The Second World War, which became the first real war of engines, gave the world a huge number of new weapons. Tanks, who began to play an increasingly important role on the battlefield, turning into the main striking force of the ground forces, broke through the enemy’s field defenses, crushed the rear, closed the encirclement and burst into cities hundreds of kilometers from the front line. The increasing spread of armored vehicles required the appearance of adequate countermeasures, one of which was anti-tank self-propelled guns.
In Germany, during the Second World War, a whole galaxy of tank destroyers was created, while the first projects, which included the 10.5cm K18 auf Panzer Selbsfahrlafette IVa self-propelled gun, nicknamed Dicker Max (“Fat Max”), began to be developed in the late 1930s x years. Armed with a 105-mm gun, the self-propelled gun was built in the amount of two prototypes in early 1941, but then it never came to mass production. Today, the most powerful tank destroyer of the initial period of World War II, the shells of which pierced all the tanks of the allies of those years at any combat distance, is presented only in computer games: World of Tanks and War Thunder, as well as bench model. Until today, instances of self-propelled guns have not been preserved.
The story of the self-propelled gun Dicker Max
German designers turned to the idea of building a powerful self-propelled gun armed with a large-caliber artillery gun at the beginning of World War II. The main purpose of the new combat vehicle was to combat various enemy fortifications, including pillboxes. Such a machine became even more relevant in the light of the upcoming campaign against France, which built along the border with Germany a powerful line of fortifications, known as the Maginot Line. To deal with long-term firing points, a serious caliber was required, so the designers opted for the 105-mm sK18 gun.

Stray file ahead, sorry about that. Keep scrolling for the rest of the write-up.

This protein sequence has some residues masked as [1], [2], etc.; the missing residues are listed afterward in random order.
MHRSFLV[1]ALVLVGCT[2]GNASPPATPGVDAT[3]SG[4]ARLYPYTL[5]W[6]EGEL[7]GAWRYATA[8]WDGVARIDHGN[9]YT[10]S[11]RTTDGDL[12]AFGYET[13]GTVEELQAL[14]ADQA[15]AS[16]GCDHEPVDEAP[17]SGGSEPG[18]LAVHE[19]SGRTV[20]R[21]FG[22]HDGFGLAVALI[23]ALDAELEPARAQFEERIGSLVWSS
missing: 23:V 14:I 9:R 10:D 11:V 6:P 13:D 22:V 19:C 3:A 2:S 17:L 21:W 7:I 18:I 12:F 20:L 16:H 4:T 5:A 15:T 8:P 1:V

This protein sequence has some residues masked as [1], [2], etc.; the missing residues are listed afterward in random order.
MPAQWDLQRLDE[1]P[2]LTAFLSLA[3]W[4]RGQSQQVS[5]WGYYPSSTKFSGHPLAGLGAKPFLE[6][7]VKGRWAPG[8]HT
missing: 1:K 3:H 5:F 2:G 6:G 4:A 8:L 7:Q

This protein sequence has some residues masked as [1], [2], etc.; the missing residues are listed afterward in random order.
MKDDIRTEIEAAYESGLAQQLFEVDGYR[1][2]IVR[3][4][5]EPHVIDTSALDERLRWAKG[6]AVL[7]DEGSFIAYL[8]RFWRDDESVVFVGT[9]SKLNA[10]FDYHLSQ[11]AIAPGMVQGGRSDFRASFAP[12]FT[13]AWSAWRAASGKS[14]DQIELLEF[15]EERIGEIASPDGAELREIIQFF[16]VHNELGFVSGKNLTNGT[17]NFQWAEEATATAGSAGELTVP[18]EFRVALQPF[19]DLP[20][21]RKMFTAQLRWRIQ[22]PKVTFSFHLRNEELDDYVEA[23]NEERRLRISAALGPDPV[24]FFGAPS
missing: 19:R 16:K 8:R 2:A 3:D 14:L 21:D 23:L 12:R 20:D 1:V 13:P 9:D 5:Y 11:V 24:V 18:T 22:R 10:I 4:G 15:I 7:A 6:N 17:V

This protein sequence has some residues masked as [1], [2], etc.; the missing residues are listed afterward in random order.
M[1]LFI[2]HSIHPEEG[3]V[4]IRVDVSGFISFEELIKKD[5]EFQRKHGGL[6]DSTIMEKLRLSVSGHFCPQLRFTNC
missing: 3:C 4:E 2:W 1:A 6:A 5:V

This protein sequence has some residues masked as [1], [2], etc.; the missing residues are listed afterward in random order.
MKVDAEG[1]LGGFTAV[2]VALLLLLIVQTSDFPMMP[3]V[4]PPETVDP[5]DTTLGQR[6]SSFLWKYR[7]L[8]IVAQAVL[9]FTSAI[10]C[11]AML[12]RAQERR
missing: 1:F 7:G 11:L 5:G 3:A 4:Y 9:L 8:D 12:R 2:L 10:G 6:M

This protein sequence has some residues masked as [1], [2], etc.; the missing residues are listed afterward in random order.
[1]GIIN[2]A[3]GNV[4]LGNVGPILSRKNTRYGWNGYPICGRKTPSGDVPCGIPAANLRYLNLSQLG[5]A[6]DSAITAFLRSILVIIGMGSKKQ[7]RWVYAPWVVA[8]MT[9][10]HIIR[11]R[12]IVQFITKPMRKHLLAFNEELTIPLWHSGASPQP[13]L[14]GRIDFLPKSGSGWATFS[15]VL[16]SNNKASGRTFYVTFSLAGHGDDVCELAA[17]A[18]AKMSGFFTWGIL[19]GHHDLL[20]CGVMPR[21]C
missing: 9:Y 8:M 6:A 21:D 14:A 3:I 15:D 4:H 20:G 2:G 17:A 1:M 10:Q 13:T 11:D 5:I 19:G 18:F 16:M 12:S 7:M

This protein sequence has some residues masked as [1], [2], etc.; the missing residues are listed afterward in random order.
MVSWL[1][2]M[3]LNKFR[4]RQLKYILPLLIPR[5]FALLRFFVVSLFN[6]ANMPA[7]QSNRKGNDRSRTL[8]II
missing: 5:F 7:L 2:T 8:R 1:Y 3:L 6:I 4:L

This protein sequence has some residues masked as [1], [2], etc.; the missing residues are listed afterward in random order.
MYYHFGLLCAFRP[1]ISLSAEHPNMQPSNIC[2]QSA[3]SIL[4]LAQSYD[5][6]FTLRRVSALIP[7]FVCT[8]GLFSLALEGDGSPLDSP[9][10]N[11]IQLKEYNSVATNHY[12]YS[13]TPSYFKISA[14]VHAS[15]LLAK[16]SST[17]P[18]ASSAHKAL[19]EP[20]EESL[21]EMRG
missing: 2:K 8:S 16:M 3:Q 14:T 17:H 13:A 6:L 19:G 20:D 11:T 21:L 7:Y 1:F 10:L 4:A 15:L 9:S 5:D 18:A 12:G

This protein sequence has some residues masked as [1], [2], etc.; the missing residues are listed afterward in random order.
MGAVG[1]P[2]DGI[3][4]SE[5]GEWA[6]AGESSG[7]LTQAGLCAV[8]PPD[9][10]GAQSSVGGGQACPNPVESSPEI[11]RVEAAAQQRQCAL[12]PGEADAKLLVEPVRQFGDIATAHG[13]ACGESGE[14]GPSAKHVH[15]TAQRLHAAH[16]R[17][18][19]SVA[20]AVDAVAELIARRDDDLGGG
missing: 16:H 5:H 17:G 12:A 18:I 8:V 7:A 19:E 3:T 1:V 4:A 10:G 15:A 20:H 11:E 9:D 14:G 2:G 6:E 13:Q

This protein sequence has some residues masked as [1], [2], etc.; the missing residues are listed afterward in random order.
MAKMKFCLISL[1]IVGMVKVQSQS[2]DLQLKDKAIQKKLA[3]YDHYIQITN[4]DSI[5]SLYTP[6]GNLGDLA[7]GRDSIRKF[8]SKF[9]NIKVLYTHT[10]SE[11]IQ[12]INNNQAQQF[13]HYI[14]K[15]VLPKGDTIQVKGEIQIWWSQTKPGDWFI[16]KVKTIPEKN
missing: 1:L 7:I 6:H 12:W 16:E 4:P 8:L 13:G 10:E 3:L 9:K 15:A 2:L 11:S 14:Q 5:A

Although the development of a new self-propelled gun began in 1939, no ready-made combat vehicles were built by the start of the campaign against France. The process of developing a self-propelled gun, originally called Schartenbrecher (bunker destroyer), lasted about a year and a half. It is worth noting that the designers of the Krupp plant did not particularly rush into this project, especially after France capitulated on June 22, 1940. German troops bypassed the Maginot Line, and in some places managed to break through and crush the defenses of the French troops without using various exotic weapons.
The first built prototypes of the new self-propelled guns were shown personally to Hitler on March 31, 1941. Then began a discussion of the concept of a new application of self-propelled guns. By May, it was finally decided that the main specialization of vehicles would be the fight against enemy tanks. At the same time, the Germans even then began to discuss options for the construction of other tank destroyers armed with, among other things, 128 mm guns. The Germans expected to use the new armored vehicles on the Eastern Front, where they planned to use self-propelled guns to combat heavy Soviet tanks.
At the same time, the German army already in 1941 had enough forces and means to fight both the T-34 medium tank and the KV-1 and KV-2 heavy tanks. In the Wehrmacht, already in the summer of 1941, there were sufficient ammunition shells that made it possible to hit the T-34 aboard even from 37-mm anti-tank guns. 50 mm anti-aircraft guns coped with this task even more confidently. In emergency cases, 88-mm anti-aircraft guns and 10 cm schwere Kanone 18 heavy field guns came to the rescue, which the Germans widely used against heavy Soviet KV tanks.